Tulips, one cup.
If you've ever been to Holland in the spring time, you can truly appreciate the tulip. I was fortunate enough to visit Amsterdam in the spring of 1984, and one of the things we did was take a bus tour to the cheese factories in Edam. And on our way there, we passed field after field of blooming tulips. Acres of solid red, right nest to acres of solid yellow, right next to acres of solid white. For miles.
I was 15 at the time, and I have more vivid memories of the tulip fields than I do of the red light district, which I walked through, of course. (maybe it was because I was with my parents, though.....Women in skimpy lingerie that hides nothing everywhere you look while trying to not let your mom see you drool.....)
But, I digress.
Holland is known for tulips. And well they should be. For it was in Holland where the tulip had it's heyday.
Tulips were first introduced to Europe in the 1550's when a few bulbs were sent to the emperor Ferdinand I of the Holy Roman Empire from the Sultan of Turkey, leader of the Ottoman empire. (see, christians and muslims didn't always hate each other.....well, the Ottomans did attack Vienna several times, but...again, I digress)
Tulips quickly became popular among the wealthy. And, at the time, Holland was undergoing it's golden age. So, much of the wealth in Europe was in Holland. And Amsterdam was central to Dutch society. It was the merchants in Amsterdam who were exploiting the East Indies trade in spices. They were raking in profits of 400%. And, like all people with way too much money are wont to do, they spent their cash on lavish estates to try and outdo each other. And, to brighten up the grounds of their estates, they started planting tulips.
Well, the men who were paid to tend these gardens noticed that when red tulip A pollinated yellow tulip B, the result was a variegated tulip with red and yellow petals. As word of this marvel spread, more and more people started cross breeding tulips.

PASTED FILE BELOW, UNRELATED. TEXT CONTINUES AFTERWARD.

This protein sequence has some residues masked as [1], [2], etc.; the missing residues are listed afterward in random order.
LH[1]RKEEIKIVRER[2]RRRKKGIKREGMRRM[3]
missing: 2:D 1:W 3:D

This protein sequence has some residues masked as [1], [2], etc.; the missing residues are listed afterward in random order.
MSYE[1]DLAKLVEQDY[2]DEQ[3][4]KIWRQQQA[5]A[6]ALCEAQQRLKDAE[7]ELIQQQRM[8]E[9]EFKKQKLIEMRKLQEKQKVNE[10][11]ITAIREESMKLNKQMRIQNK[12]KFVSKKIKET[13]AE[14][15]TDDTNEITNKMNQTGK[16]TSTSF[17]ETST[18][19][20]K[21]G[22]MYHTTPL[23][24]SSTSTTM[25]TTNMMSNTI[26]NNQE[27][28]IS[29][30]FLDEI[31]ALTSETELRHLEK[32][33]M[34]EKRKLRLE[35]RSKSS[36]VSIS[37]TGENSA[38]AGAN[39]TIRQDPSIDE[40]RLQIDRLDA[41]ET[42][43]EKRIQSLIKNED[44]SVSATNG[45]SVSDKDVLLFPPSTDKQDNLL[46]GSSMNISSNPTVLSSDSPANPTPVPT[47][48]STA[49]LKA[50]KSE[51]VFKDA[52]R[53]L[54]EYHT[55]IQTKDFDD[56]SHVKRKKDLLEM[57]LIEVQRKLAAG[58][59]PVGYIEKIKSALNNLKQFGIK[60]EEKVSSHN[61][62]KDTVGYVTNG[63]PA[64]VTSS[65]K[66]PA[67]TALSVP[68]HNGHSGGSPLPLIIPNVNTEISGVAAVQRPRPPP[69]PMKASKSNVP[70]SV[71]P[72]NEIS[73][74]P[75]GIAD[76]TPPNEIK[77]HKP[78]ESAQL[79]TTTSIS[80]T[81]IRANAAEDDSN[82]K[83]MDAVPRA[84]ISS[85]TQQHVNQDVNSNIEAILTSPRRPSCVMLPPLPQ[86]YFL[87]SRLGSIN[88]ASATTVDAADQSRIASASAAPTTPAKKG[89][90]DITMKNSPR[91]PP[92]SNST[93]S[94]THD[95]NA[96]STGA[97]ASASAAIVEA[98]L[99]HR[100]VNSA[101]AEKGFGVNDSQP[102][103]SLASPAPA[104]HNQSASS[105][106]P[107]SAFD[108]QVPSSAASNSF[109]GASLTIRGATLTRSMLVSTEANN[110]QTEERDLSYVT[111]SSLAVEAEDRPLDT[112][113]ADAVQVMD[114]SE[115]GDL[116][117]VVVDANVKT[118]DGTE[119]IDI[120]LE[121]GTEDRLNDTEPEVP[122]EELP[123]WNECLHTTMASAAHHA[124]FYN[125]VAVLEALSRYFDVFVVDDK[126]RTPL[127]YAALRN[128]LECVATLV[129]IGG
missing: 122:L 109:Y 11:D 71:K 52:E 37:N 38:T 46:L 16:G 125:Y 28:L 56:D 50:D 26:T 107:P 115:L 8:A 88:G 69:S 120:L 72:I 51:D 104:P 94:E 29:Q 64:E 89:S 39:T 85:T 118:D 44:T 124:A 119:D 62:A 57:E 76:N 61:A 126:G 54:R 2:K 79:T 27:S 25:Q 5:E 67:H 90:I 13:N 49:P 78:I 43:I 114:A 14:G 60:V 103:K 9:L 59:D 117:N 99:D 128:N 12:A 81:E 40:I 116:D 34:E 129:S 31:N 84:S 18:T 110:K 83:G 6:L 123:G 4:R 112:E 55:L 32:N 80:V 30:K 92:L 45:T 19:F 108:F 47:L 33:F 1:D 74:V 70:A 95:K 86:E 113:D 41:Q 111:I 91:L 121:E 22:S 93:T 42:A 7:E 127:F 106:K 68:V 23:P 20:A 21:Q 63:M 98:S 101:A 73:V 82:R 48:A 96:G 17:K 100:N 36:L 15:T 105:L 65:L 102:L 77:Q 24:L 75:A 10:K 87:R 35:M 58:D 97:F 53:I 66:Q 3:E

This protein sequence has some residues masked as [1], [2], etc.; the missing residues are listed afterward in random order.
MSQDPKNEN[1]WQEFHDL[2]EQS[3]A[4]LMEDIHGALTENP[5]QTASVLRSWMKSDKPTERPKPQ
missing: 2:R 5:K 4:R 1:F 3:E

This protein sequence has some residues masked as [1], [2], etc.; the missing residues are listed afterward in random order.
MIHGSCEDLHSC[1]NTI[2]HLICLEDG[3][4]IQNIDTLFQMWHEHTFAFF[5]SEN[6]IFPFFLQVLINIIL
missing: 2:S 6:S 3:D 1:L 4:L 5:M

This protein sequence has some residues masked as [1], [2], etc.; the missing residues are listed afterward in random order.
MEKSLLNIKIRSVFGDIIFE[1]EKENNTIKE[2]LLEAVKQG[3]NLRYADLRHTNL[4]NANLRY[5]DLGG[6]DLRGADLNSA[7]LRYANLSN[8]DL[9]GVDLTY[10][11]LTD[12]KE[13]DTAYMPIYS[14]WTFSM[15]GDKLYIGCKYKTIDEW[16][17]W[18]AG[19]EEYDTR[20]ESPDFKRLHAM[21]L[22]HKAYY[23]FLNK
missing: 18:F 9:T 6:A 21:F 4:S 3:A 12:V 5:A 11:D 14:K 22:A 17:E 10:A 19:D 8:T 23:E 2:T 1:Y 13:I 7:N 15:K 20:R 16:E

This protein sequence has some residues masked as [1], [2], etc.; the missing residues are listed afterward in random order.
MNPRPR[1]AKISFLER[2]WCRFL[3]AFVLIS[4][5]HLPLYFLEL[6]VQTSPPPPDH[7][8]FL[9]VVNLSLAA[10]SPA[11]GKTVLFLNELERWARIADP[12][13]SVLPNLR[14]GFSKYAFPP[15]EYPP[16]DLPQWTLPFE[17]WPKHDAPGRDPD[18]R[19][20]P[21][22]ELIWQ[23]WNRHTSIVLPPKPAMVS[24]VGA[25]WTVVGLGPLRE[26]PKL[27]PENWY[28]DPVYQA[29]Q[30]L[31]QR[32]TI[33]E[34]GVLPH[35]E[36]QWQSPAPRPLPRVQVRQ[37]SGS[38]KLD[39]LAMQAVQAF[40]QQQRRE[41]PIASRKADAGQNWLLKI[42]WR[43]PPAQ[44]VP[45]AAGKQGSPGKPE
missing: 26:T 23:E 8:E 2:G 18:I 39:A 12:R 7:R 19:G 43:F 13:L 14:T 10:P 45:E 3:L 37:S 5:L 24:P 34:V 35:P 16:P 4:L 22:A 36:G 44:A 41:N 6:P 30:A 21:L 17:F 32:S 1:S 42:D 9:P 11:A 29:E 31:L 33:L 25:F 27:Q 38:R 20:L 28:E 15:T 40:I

By the late 1630's, tulips were getting expensive. And a new variety could be worth a fortune. In fact, at the height of this tulpenwoede, (tulip mania), in 1637, a single tulip bulb could be worth 10 times the yearly salary of a skilled craftsman.
Well, as with any artificially inflated economic bubble, it couldn't last. In mid 1637, tulip dealers could no longer find people willing to pay the ever increasing price. This caused the price of tulips to stall. When that happened, people who had invested their fortunes in tulip bulbs started selling them as fast as they could.
The price of tulips fell 99.99% in one year.
Thousands of investors were ruined. And, just like with the housing crisis, the rich people behind the inflated tulip prices were able to appeal to the Dutch Parliament to get a law changed. And, they made the change in this law retroactive to 1636. It stated that any contract for tulip bulbs written after November 1636 were to be considered to be 'Option Contracts'. That means, at any time before taking delivery of the product covered under the contract, they buyer could back out of the deal, having to only pay a small fee to the seller. (no more than 10% of the contract price).
Suddenly, the rich men who lost everything in tulips didn't lose that much. And the poorer people who invested their life savings in tulips were given the shaft.
Does any of this sound familiar? Housing bubble? Banking crisis?
Anyway, life went on. People recovered from the economic devastation.
And here's the funny thing. This tulip mania? It's not the only time it happened. When the Hyacinth was introduced to Holland, the same thing happened. Not on such a grand scale, but fortunes were made and lost then as well.
Flowers, eh? Who knew? I mean, I like tulips, but, I don't like them that much.